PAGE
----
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Buttner v. RD Palmer Enterprises, Inc.

United States District Court, N.D. New York

March 31, 2015



LAWRENCE E. KAHN, District Judge.


Plaintiff Brian R. Buttner ("Plaintiff") commenced this action alleging copyright infringement and related state law claims against Defendants Rich and Gardner Construction Company, Inc. ("Rich and Gardner"); RD Palmer Enterprises, Inc. and Richard Palmer (together, "Palmer"); and Dunn & Sgromo Engineers, PLLC ("Dunn & Sgromo") (collectively, "Defendants"). Dkt. No. 1 ("Complaint"). On Nov 27, 2013, the Court granted Defendants' Motion for partial judgment on the pleadings, leaving only Plaintiff's claims for copyright infringement against all Defendants and breach of contract against Palmer remaining. See Dkt. No. 59 ("November Order") at 9. Presently before the Court are several Motions and Cross-Motions for summary judgment by the parties. Dkt. Nos. 77 ("Plaintiff Motion"); 83 ("Rich and Gardner Cross-Motion"); 84 ("Palmer Cross-Motion"); 89 ("Rich and Gardner Motion"); 131 ("Dunn & Sgromo Motion"); 133 ("Rich and Gardner Second Motion").[1] For the following reasons, Plaintiff's Motion is denied, Defendants' Motions for summary judgment on the copyright infringement claims are granted, and Palmer's Cross-Motion for summary judgment on the breach of contract claim is denied.


A. Factual Background

The material facts are not in dispute except where otherwise noted. Plaintiff, who does business as Applied Design Research Associates, is an architect who resides in New York. Dkt. No. 77-1 ("Plaintiff Statement of Material Facts - Plaintiff Motion") ¶¶ 1-3. On March 14, 2006, Palmer hired Plaintiff to provide various services relating to the renovation of a gas station in Cortland, New York, owned and operated by Palmer. Dkt. No. 84-1 ("Palmer Statement of Material Facts - Cross Motion") ¶ 1. Plaintiff was contracted to design a new building, or an addition to the existing building, for what amounted to essentially a combined Dunkin' Donuts, convenience store, and gas station. See id. ¶ 3.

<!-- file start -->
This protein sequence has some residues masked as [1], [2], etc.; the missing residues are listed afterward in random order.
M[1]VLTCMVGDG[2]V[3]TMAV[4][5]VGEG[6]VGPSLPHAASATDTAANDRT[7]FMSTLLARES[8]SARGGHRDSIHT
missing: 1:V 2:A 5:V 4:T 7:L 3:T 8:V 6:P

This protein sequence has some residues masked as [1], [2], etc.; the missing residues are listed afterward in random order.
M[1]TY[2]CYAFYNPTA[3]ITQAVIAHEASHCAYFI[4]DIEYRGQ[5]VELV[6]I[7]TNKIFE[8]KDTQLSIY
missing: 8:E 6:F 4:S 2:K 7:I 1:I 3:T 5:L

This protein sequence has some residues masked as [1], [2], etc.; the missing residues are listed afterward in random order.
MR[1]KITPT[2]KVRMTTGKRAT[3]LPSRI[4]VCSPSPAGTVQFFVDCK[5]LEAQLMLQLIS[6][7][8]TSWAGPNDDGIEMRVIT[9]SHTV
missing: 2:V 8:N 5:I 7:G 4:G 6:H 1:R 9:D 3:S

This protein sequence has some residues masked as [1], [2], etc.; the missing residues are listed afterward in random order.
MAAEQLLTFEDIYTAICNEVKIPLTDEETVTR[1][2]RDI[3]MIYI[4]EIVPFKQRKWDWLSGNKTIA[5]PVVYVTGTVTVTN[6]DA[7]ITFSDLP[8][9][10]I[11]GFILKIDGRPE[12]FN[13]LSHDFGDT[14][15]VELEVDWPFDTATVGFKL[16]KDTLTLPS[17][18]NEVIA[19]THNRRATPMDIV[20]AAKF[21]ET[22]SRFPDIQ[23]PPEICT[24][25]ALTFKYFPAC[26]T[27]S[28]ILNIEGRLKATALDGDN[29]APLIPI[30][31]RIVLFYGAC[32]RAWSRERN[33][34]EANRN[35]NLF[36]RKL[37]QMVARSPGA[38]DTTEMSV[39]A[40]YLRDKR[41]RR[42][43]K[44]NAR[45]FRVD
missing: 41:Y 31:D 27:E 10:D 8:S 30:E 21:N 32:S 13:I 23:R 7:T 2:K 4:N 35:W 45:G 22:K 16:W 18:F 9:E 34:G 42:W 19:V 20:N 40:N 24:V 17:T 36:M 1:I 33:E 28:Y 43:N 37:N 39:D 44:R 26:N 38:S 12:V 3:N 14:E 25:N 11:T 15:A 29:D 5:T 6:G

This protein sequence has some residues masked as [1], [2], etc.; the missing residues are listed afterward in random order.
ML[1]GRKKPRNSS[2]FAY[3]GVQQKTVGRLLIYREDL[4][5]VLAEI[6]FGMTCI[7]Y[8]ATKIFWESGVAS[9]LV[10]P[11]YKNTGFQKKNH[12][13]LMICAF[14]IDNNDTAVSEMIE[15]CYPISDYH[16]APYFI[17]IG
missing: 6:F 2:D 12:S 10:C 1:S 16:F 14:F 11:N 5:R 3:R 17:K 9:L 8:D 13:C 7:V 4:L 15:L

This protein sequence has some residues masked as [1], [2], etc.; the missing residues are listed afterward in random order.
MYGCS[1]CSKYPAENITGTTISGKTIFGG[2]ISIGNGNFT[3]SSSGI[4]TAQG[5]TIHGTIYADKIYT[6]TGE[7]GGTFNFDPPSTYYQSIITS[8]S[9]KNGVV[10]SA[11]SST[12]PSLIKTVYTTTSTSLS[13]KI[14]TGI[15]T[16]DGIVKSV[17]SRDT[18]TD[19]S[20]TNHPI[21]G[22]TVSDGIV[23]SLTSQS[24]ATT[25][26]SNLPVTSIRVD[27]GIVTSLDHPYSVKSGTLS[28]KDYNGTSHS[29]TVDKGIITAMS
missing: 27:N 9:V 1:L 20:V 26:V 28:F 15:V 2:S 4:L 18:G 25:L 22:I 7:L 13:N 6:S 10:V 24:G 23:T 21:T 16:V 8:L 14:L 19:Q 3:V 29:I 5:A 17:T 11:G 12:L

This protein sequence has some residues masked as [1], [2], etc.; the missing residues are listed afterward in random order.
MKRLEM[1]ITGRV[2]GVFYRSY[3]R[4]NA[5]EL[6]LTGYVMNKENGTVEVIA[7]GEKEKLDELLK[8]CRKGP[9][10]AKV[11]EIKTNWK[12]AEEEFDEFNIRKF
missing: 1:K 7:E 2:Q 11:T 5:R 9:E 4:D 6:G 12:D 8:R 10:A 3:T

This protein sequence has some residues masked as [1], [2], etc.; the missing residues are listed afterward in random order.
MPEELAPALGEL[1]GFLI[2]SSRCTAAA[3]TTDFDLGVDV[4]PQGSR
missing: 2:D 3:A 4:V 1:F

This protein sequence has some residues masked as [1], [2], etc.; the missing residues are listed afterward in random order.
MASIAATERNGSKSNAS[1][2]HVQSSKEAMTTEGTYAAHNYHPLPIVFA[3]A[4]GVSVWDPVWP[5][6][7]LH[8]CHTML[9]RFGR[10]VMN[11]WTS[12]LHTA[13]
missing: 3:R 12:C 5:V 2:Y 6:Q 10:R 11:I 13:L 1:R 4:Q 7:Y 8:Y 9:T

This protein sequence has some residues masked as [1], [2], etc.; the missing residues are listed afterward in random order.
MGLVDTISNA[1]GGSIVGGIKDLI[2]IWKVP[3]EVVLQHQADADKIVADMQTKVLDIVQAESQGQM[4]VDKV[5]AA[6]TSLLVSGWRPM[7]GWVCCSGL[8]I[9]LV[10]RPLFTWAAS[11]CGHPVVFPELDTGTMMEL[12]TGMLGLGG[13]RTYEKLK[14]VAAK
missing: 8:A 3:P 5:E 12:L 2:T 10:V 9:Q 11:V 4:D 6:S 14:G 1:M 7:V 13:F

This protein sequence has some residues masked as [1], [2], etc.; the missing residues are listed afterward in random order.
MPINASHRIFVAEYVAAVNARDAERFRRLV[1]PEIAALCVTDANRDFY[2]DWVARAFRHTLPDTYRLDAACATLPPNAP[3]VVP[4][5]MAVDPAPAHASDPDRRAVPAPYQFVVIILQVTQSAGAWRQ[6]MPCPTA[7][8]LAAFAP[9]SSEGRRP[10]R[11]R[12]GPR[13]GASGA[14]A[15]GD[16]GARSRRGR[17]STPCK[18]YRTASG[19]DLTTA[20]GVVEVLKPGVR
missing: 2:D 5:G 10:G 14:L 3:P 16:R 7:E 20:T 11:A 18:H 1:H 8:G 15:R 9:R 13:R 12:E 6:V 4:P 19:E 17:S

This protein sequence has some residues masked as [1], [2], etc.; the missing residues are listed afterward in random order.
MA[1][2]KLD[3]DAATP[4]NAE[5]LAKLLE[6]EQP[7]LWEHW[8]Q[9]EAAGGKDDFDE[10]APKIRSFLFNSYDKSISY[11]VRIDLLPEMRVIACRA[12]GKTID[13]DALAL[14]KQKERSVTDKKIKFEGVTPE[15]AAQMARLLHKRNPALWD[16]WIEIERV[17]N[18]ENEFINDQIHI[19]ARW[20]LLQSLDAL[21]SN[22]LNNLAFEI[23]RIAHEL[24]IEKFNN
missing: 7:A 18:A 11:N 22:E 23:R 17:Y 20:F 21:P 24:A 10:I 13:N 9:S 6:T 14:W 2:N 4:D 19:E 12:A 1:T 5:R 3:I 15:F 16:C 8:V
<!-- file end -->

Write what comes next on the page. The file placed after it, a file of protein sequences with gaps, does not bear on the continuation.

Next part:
Among the services Plaintiff rendered was the creation of architectural drawings. Pl. SMF - Pl. Mot. ¶ 4. Plaintiff registered his architectural drawings and architectural work with the Copyright Office, which were identified by Copyright Registration Numbers VAu-1-073-656 and VAu-1-075-551, respectively. Id . ¶¶ 5-6. In total, Plaintiff's works consisted of the following: (1) eight site plans; (2) a floor plan dated July 19, 2006, and two elevations dated January 12, 2007 (the "2006 Buttner Plans"); and (3) a floor plan dated April 10, 2008, and two elevations dated August 5, 2008 (the "2008 Buttner Plans") (collectively, the "Buttner Plans"). Dkt. No. 83-2 ("Rich and Gardner Statement of Material Facts - Cross-Mot.") ¶ 6.

Plaintiff's agreement with Palmer permitted Palmer to use the Buttner Plans to seek quotes from contractors. Id . ¶ 9. Accordingly, the 2008 Buttner Plans were provided to Rich and Gardner to prepare a cost estimate. Id . After Palmer and Plaintiff's one-year agreement expired, Palmer ceased engagement with Plaintiff-allegedly due to Plaintiff's "inability to move the [project] through various regulatory hurdles." Id . ¶ 8; see also Palmer SMF - Cross-Mot. ¶¶ 4-7. Palmer then retained Rich and Gardner to complete the project. Rich and Gardner SMF - Cross-Mot. ¶ 12. Rich and Gardner later drafted a set of plans (the "Earliest Rich and Gardner drawings") "based on, but different than, the Buttner Plans." Id . ¶ 15. Palmer and Rich and Gardner then procceded with the construction of the project based on Rich and Gardner's plans, and the project was completed in July 2011 (the "Station As-Built"). Id . ¶¶ 16-18.